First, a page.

- Rule out infection and additional causes of jaundice in all patients with suspected alcohol associated hepatitis
- Severe alcohol associated hepatitis is most easily diagnosed by a MELD >20 (this is the original MELD calculation, not the MELD-Na)
- Need to consider the management of alcohol withdrawal, nutritional therapy as well as the treatment of alcohol use disorder alongside the treatment of alcohol associated hepatitis
- Use the Lille model at 7 days to determine if the patient is a non-responder to steroid therapy (Lille ≥ 0.45)
- Using very strict criteria, the Alberta transplant program is now evaluating some patients with alcohol associated hepatitis for liver transplantation.
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AASLD guidance statement 2019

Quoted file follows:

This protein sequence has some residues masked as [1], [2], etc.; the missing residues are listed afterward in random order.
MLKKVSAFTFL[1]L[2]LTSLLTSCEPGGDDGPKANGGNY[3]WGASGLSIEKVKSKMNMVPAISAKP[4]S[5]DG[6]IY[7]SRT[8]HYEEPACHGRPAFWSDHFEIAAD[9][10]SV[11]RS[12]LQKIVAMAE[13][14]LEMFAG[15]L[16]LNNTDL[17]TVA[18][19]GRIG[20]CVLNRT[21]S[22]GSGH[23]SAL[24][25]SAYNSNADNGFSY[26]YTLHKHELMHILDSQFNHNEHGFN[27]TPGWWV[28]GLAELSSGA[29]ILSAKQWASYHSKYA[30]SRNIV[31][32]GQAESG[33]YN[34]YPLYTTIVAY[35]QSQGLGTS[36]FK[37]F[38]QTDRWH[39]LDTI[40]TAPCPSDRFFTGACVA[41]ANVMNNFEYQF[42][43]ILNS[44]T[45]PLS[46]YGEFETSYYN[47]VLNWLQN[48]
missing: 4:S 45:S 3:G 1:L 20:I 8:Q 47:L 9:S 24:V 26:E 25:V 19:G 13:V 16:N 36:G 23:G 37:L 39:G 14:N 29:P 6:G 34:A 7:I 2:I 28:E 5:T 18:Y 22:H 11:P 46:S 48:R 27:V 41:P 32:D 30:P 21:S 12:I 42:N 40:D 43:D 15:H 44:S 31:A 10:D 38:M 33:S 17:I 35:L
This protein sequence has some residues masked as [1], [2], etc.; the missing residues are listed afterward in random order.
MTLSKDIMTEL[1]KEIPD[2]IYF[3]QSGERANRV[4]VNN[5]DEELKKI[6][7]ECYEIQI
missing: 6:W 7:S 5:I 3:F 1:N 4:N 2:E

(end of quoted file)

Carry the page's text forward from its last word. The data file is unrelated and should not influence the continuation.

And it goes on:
This section was adapted from content using the following evidence based resources in combination with expert consensus. The presented information is not intended to replace the independent medical or professional judgment of physicians or other health care providers in the context of individual clinical circumstances to determine a patient’s care.
Authors: Dr. Meredith Borman, Dr. Monty Ghosh, Dr. Puneeta Tandon
- Crabb DW et al. Diagnosis and Treatment of Alcohol-Related Liver Diseases: 2019 Practice Guidance from the American Association for the Study of Liver Diseases. Hepatology 2019 July 17 epub ahead of print, PMID 31314133
- Singal AK et al. ACG Clinical Guideline: Alcoholic Liver Disease. Am J Gastroenterol 2018 Feb;113(2):175-194 PMID 29336434
- Nguyen-Khac N et al. Glucocorticoids plus N-acetylcysteine in severe alcoholic hepatitis. N Engl J Med 2011 Nov; 365(19):1781-9 PMID 22070475